Earlier this week, my four year old darted away from the lunch table while
my back was turned. Not only did I hear the swishing of wind made from
her hasty escape, but I noted a flash of pink into the dining room from my
extreme peripheral vision. Without turning around I calmly stated, "Avalon,
come back to the table and finish your food."
"How did you know where I was!?" she asked in amazement.
A scene from my childhood sparked in the recesses of my brain. "Don't
you know that mommies have eyes in the backs of their heads?"
If it was possible for her eyes to grow wider, they did. "How did you get
them, Mommy? When did you get them?"
I could literally see her logical young mind trying to make sense of my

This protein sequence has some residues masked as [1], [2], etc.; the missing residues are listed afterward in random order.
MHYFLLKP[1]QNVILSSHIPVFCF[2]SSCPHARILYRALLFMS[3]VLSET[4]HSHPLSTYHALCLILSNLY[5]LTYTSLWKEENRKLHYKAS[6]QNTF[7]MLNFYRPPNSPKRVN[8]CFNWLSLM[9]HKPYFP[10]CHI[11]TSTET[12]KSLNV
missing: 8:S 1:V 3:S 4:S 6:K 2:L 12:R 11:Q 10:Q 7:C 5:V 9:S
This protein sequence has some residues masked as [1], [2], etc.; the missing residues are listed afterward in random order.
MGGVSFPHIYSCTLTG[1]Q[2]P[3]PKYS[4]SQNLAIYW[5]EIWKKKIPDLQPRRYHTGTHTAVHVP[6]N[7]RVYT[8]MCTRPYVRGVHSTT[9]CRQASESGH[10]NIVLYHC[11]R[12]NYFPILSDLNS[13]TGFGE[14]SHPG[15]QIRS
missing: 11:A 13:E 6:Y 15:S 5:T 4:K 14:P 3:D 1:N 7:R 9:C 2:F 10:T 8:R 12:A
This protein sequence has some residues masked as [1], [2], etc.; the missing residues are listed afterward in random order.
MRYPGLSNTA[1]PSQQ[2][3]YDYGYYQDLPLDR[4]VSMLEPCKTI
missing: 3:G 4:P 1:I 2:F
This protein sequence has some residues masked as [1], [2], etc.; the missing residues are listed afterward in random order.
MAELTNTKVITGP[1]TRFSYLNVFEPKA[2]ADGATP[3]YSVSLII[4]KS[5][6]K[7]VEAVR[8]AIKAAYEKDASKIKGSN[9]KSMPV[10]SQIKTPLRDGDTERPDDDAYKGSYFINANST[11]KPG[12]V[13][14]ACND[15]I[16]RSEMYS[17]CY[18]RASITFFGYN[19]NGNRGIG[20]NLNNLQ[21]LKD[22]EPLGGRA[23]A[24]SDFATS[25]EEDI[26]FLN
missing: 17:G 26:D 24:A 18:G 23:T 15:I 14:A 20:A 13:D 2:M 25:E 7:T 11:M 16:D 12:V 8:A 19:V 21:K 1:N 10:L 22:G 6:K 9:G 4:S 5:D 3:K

claim. "I got them when I became a mommy. You won't have eyes in the
back of your head until you become a mommy." She accepted the explanation
without further questioning, a rarity, and returned to the table as instructed.
Today I stepped away from the kitchen for some reason and upon returning,
again she was nowhere to be seen. "Avalon, come back and finish your milk."
Instead of the much desired, "Yes, Mother," I heard a creeping then a lunge
onto a love seat, the back of which faces the kitchen. I leaned over the couch,
and spied a disappointed face.
"How did you know I was here?" her voice a bit exasperated.
"I heard you. Don't you know mommies have super hearing?" This time no
Now in writing this, I think I may know why she wants to be a mommy and
"only a mommy" when she grows up. Obviously, mommies have superhuman
abilities that other people are not fortunate enough to develop. Who wants
to go to a job all day when you can have super hearing, extra eyes that permit
you to see everything, and not to mention an unnerving ability to sense when
someone is not telling the truth?
She'll be amazing no matter what she does in the future. Along with being
proficient in whatever profession she chooses, I know she'll be an excellent